5G connectivity is set to come to a new generation of laptop devices thanks to a new partnership between MediaTek and Intel.
The two companies have signed an agreement to use MediaTek's standalone 5G modem alongside Intel's latest mobile platforms to enable notebooks with 5G connectivity.
Intel plans to validate MediaTek’s T700 5G modem with its mobile platforms and expects the first 5G-connected ‘Intel Inside’ laptops to arrive in early 2021.
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MediaTek’s standalone T700 5G modem supports non-standalone and standalone Sub-6 5G network architectures and will therefore be compatible with various networks worldwide, a useful feature for travelers.
To ensure smooth operation of the T500 5G modem with its computer platforms, Intel is validating their compatibility and interoperability, co-developing drives as well as readying co-engineering support for PC makers to help integration of the modem into their designs.
Always connected Wintel PC
Although Wi-Fi networks are ubiquitous these days, there are places and situations when WWAN connectivity has to be used. While it is relatively easy to set up a personal Wi-Fi hotspot using a modern smartphone, many business laptops come equipped with their own modems for added comfort, confidence as well as security reasons.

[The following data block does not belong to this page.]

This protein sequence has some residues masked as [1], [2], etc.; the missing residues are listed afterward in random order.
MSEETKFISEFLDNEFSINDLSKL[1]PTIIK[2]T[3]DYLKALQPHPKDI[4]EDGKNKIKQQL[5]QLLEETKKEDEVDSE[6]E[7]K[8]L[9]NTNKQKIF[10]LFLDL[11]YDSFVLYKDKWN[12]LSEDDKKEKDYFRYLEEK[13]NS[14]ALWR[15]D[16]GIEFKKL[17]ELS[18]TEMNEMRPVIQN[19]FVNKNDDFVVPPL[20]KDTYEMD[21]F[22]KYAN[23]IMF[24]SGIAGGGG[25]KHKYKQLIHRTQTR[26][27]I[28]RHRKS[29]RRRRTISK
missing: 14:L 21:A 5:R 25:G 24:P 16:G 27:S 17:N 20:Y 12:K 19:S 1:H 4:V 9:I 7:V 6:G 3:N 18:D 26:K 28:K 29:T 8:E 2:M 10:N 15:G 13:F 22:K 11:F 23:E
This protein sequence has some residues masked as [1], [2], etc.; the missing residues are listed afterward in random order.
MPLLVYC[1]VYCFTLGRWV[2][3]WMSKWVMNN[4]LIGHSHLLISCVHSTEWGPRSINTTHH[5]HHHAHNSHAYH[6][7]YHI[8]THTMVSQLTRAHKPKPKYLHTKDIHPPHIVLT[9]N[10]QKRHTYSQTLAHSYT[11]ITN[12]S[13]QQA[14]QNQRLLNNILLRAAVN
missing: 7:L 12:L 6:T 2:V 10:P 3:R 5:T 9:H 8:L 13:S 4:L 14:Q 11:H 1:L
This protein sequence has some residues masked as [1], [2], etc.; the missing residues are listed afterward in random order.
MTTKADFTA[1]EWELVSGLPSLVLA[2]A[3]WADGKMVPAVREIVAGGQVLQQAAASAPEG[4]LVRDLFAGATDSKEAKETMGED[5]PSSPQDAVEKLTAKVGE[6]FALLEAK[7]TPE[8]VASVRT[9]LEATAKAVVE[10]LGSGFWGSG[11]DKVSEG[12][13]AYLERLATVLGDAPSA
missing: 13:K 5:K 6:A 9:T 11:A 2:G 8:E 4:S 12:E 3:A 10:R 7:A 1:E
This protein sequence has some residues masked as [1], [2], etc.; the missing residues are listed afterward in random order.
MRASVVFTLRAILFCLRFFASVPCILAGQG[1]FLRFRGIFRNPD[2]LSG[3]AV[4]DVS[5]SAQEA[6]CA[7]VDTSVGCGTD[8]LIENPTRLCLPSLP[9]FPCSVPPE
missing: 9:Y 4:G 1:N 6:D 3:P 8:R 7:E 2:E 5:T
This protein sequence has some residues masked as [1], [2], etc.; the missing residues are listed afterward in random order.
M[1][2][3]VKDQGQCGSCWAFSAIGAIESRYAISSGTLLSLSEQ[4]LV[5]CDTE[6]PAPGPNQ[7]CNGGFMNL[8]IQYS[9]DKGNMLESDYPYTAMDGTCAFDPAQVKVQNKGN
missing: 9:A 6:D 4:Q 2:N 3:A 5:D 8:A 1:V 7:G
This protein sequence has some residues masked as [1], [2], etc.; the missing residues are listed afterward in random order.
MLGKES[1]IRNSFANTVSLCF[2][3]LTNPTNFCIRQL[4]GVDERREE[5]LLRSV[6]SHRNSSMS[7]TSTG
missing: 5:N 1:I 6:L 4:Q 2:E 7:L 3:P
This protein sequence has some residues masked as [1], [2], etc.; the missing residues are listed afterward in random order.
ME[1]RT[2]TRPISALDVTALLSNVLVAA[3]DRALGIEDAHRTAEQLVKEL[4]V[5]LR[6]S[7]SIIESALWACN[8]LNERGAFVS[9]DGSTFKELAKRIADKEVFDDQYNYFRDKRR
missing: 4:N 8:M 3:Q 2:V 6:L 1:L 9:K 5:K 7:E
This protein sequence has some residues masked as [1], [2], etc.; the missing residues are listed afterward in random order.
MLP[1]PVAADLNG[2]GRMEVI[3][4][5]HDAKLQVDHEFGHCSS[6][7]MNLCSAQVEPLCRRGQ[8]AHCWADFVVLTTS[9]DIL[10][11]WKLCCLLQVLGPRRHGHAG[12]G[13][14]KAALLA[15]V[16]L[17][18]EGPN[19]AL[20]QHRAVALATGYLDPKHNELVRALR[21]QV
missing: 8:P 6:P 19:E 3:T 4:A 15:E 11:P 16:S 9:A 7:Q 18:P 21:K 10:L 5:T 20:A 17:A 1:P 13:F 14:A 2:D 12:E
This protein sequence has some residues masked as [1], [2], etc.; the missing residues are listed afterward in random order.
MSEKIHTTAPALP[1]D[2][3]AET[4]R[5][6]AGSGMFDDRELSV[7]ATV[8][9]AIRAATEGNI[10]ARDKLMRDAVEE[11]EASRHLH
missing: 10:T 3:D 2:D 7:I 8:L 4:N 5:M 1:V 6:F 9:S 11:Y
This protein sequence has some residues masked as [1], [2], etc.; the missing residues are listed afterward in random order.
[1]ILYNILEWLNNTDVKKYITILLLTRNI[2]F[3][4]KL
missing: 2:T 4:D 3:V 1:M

Previously, Intel had sometimes paired its platforms with its own 4G/LTE modems (not that the combination was wildly popular), but since the company sold its modem business to Apple and, it had to either develop its own 5G modem for PCs, or find a new 5G modem supplier.
Now, the world’s largest CPU maker has decided to use MediaTek’s T700 5G modem with its mobile platforms.
MediaTek says that Dell and HP will be among the first OEMs to offer laptops based on Intel CPUs and equipped with MediaTek’s T700 5G modem in early 2021.
MediaTek did not initially name any specific platforms that will be validated with its T700 5G modem, but considering that Intel has just introduced its codenamed Lakefield processors for ultra-compact notebooks and 2-in-1s, as well as plans to unveil its codenamed Tiger Lake family of chips for more traditional laptops, it is logical to assume that these platforms will be validated with the 5G modem.
Intel has also not made any official comments on the matter so far.
MediaTek has not revealed much information about its T700 5G modem and it is even unclear whether the chip will be built by a foundry, or by Intel itself. What also remains unclear is whether Intel has completely abandoned its modem development (even though it remains some critical 5G modem related IP) and will rely on third-party modems onwards, or just decided to use a solution from MediaTek for the time being.
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